I had a huge stack of old movies borrowed from work…I crawled into my bed for the next few days…repeatedly dosed myself with allergy pills and couple of dusty old Vicodin I had acquired from a co-worker (I was hardcore)…alternately slept, cried, and stared hazily at The Treasure of the Sierra Madre among about a dozen others…

It worked…when I washed off and re-emerged, I decided it was time to start anew…I would forget Emily…expand my social circle beyond my roommates…open myself to new experiences…(I had also given myself a solid little film education over those days…that Billy Wilder guy was pretty sharp)…

First bold step…switch coffee shops! Out with Mahler’s on D Street in Marysville, in with Java Retreat on Plumas Street in neighboring Yuba City…

#178. “Missing” — Everything But The Girl

#179. “Wild Night” — John Mellencamp

Not long after my epiphany and new determination to suck the marrow out of life, I found myself in a friend-of-a-friend-of-a-friend’s hot tub forty-five miles from home with a girl I really liked. I have since forgotten her name.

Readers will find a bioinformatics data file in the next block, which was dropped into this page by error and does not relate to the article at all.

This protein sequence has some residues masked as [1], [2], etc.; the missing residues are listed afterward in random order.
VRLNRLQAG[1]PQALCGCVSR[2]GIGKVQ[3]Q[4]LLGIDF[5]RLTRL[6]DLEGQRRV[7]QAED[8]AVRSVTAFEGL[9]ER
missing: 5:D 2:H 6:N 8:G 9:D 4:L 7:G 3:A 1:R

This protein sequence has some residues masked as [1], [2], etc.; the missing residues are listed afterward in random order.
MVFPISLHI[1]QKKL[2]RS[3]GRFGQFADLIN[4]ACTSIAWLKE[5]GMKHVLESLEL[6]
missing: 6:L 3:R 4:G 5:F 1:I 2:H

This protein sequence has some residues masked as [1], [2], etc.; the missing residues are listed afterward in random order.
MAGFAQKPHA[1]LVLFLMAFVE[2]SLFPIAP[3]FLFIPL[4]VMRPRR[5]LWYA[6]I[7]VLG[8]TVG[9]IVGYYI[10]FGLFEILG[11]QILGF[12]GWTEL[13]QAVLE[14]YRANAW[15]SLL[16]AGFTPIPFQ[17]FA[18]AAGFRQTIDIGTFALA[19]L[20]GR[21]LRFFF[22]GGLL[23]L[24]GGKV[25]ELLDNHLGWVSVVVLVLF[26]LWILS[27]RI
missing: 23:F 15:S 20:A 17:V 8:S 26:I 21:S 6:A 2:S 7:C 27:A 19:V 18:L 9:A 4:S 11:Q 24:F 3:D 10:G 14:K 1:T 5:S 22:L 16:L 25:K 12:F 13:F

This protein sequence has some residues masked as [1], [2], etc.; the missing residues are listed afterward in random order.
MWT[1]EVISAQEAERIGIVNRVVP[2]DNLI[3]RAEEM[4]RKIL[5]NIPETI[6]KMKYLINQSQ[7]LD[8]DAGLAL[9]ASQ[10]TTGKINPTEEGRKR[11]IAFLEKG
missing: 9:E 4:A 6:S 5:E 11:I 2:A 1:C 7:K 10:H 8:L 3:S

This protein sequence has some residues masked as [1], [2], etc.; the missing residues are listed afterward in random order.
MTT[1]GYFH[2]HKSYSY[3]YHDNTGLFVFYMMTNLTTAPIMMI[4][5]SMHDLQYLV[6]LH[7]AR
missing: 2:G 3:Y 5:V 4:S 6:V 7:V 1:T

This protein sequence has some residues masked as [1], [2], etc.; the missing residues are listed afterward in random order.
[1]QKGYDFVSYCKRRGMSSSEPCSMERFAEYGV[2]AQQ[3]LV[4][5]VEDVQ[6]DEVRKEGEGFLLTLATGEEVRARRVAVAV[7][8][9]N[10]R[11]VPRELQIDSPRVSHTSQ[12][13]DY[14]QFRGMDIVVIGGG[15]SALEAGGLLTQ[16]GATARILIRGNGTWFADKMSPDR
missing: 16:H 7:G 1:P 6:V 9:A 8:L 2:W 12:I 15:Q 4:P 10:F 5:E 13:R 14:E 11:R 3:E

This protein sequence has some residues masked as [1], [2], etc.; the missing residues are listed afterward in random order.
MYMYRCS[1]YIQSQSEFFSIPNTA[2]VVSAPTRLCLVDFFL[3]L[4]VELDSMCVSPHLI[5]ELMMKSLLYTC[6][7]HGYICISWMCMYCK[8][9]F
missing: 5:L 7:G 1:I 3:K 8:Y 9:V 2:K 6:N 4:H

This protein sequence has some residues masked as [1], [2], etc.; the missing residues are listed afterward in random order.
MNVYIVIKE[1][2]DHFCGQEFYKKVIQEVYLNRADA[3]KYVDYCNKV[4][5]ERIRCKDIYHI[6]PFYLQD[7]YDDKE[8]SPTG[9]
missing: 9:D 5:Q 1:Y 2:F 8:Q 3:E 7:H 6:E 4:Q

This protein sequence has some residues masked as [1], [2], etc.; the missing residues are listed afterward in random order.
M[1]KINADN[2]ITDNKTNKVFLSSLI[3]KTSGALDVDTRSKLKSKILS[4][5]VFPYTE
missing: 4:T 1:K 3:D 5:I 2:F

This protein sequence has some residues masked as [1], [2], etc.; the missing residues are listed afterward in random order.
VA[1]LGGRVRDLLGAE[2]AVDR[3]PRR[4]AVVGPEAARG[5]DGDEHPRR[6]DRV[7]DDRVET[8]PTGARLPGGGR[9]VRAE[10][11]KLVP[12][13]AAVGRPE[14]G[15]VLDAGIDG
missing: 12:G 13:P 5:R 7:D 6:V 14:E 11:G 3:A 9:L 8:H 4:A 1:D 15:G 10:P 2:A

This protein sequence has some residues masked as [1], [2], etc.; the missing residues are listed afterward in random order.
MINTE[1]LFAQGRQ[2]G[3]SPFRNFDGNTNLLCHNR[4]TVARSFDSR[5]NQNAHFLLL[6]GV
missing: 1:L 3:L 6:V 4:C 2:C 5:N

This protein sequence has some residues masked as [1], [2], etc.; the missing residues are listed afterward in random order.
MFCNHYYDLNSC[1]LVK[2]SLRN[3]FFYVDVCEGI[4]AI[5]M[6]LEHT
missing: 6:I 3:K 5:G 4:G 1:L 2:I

I had seen her around both coffee shops, and she was friends with Audrey’s friend Eddy the Masseuse (see Part 19). Eddy had a friend with a pretty stylish townhouse down by the state university in Sacramento. Somehow (the details are lost), Eddy separately invited me and Girl Whose Name I Forgot down to hang out there one night. Turns out, Eddy’s pal’s townhouse had a hot tub (and a great CD collection, including the B.B. King box set, which I drooled over.) I know naked hot-tubbing was a thing in the 70s if you had forgotten your bathing suit, but this was the much more straitlaced 90s. We all got in the hot tub fully clothed, because we thought it would be funny, I guess. Neither marrow nor anything else was sucked that evening. At the end of a very late night, I had to peel off my soaking clothes in my car, and had the pleasure of driving myself almost an hour back home completely nude with the heater blasting (you’re welcome for the mental image). I was racing the clock, because I had to beat the sunrise. I did a hopefully audience-free streak from my car up the stairs to the apartment just as the eastern sky was going pink.